ESPN Insider Brian James will provide scouting reports throughout the NBA Finals.
Keys in Game 2
San Antonio: It is hard to lose when your team is plus 33 points from the 3-point line. The Spurs knocked down 11 shots from beyond the arc in 24 attempts (the Pistons were 0-for-6). Detroit left Bruce Bowen wide-open, with Richard Hamilton leaving to double either Tim Duncan or Manu Ginobili. Rotations were slow getting back to Bowen, resulting in his 15 points and four 3s. Ginobili has dominated his matchup with Tayshaun Prince thus far. The Spurs gained 24 points in this spot, as Manu had 27 points. They also jumped out early by taking advantage of the Pistons' mistakes for run outs. They had great team defensive rotations both on the strong and weak side of the ball. Ginobili and Tony Parker scorched the Detroit defense making 12 of 15 shots by halftime. Detroit can't stop Manu or Tony from getting into the heart of the defense and pitching out to shooters with patience. It seemed like the second and third options were always there if needed. Coach Gregg Popovich drew up some great after-timeout plays. Since Detroit is trying to be aggressive and deny Manu, it sets up Prince for backdoor cuts and layups. San Antonio proved its aggressiveness by getting to the line more. By not moving the ball and not penetrating as much in the second half, the Spurs enabled Detroit to creep back into the ball game. But with 11 more 3s, 23 assists and more than double the amount of steals, blocks and free-throw attempts, it is easy to see how the Spurs won. Duncan's efficient night of 18 points and 11 rebounds was almost overlooked.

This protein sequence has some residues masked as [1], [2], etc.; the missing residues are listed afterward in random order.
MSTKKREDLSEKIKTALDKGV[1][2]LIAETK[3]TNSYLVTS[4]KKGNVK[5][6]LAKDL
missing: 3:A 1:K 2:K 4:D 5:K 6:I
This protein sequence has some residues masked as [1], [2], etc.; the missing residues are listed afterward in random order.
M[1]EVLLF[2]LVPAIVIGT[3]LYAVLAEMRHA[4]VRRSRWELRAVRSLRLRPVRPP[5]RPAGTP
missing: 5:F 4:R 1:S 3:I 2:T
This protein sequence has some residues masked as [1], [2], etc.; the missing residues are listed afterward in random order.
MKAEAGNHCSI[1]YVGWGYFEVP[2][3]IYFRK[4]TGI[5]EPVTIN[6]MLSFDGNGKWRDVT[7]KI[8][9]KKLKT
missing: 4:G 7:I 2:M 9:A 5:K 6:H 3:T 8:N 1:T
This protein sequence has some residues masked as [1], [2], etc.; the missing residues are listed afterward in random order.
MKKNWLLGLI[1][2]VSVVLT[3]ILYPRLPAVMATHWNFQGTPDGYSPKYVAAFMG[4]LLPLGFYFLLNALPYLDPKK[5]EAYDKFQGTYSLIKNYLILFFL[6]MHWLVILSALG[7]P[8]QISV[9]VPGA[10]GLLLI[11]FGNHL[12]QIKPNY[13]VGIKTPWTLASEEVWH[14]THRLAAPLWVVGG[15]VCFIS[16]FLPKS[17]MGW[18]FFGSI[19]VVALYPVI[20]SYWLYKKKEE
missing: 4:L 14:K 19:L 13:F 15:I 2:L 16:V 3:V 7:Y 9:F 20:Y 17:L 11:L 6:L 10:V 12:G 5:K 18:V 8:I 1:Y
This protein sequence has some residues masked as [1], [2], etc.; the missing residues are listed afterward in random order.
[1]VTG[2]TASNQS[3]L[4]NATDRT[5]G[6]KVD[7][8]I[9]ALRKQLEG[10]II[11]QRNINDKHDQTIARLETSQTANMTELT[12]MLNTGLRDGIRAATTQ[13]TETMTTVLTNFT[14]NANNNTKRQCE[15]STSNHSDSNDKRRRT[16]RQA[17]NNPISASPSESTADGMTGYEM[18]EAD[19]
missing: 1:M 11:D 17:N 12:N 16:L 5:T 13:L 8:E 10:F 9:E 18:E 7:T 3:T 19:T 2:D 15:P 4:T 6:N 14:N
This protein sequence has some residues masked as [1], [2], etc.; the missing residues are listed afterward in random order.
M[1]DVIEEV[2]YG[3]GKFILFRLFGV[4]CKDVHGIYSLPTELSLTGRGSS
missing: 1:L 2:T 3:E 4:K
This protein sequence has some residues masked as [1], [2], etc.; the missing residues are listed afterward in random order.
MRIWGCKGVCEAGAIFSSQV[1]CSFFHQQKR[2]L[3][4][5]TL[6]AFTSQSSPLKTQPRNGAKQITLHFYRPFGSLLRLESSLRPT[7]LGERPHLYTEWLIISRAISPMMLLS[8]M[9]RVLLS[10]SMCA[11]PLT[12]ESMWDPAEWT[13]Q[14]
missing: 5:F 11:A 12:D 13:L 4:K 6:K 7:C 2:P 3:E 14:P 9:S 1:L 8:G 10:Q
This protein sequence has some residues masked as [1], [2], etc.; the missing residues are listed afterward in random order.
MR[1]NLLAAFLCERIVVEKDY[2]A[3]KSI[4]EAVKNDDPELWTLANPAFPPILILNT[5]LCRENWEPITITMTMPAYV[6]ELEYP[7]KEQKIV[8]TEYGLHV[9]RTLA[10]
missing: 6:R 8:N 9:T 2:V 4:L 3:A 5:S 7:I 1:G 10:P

Detroit: The Pistons got off to an unusual start considering the magnitude of this game. Too many unforced errors resulting in turnovers and fast-break opportunities for San Antonio. Outlet passes after scores were stolen twice in a span of minutes. They also missed numerous free throws and shots from inside of five feet in the first half that allowed San Antonio to jump out to a 16-point lead by intermission. If fact, for the first 22 minutes of the game, Hamilton, Prince and Chauncey Billups had only one field goal combined. Early in the first half, the Pistons played mainly one-on-one on offense. Antonio McDyess' strong moves to the basket were about the only positives on offense. Defensively, the Spurs' 58 first-half points were the most allowed by Detroit in the last two postseasons as San Antonio's rim looked as big as a bushel basket. After falling behind by 20 early in the second half, due to poor shooting and, again, the failure to take care of the basketball, the Pistons finally found a renewed intensity to hang tough. They did this by attacking and driving with their best two players, Billups and Hamilton. The 10-2 run cut the lead to eight points but that was as close as Detroit would get. Having 20 more field-goal attempts and an 18-9 offensive rebounding edge doesn't help if you shoot a low field-goal percentage and don't make a 3 all night. The balanced scoring was there, but no starter had more than 14 points.